The Children’s House music curriculum emphasizes group singing and movement, rhythmic training, individual confidence, and imaginative play. Classes incorporate songs and dances from many cultural traditions. Through melodic and rhythmic games, students gain confidence to sing alone in front of others and to read simple rhythms. Solfege singing is practiced with the simultaneous use of the Kodaly/Curwen hand gesture system, increasing the cognitive areas of multisensory engagement by combining attentive listening with singing, verbal and pitch memory, and hand-eye coordination. Musical instruments from around the world are introduced in hands-on lessons, which include principles of instrument construction and sound production. Students also enjoy performing at school assemblies and special events.
Children’s House students attend physical education classes once a week. The curriculum emphasizes the development of gross motor skills, body awareness, control, and coordination. Students are encouraged to explore new movements through the use of music, and acquire a greater sense of direction and spatial awareness. Students are introduced to simple team games and cooperative games, with an emphasis on good sportsmanship.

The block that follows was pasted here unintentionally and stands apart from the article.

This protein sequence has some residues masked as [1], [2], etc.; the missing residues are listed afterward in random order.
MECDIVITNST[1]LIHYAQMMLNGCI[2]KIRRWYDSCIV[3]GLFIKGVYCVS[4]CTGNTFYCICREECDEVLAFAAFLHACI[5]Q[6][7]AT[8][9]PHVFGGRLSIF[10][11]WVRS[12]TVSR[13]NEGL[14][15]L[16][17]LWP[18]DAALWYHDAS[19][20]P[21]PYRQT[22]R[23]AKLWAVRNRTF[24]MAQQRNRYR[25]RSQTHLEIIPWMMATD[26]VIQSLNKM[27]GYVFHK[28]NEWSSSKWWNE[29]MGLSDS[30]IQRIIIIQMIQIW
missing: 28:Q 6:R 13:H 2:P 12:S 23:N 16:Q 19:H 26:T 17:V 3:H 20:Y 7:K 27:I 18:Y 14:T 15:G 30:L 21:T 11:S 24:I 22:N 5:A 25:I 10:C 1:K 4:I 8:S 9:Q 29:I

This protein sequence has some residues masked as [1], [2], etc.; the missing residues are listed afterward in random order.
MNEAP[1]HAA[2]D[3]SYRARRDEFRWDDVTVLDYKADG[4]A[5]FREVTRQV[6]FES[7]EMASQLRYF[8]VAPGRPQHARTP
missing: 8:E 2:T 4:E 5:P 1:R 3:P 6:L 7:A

This area of study most intrigues the younger students who want to acquire the life skills that they observe in the adult world. Children prepare food, dust furniture, or cut and arrange flowers. They master personal care, learning to button, tie, zip and snap. Children choose their work and complete the sequential steps of a task. This appeals to the young child’s innate sense of order. Practical life work cultivates independence, building students’ self esteem as they become confident in their abilities. Children learn to concentrate and focus on the materials, laying the foundation for all other classroom work. Their excitement for new-found abilities encourages a desire for more challenges.
Children discover the physical world around them through their senses. Montessori sensorial materials help students develop powers of focus and observation. Students learn to order, classify, and describe sensory impressions of length, width, height, temperature, mass, color, scent, taste, touch, and pitch. The materials create an awareness of variations, such as the wide spectrum of color in nature, the broad range of sound, the feel of rough and smooth, heavy and light, warm and cold. Students come to distinguish, categorize, and relate new information to information they have already acquired, skills critical to the development of judgment and decision making. This area of study results in the acquisition of new vocabulary, as well as the expansion of the language of labeling (color, size, texture, sound, etc.) and comparative language (e.g. small, smaller, smallest).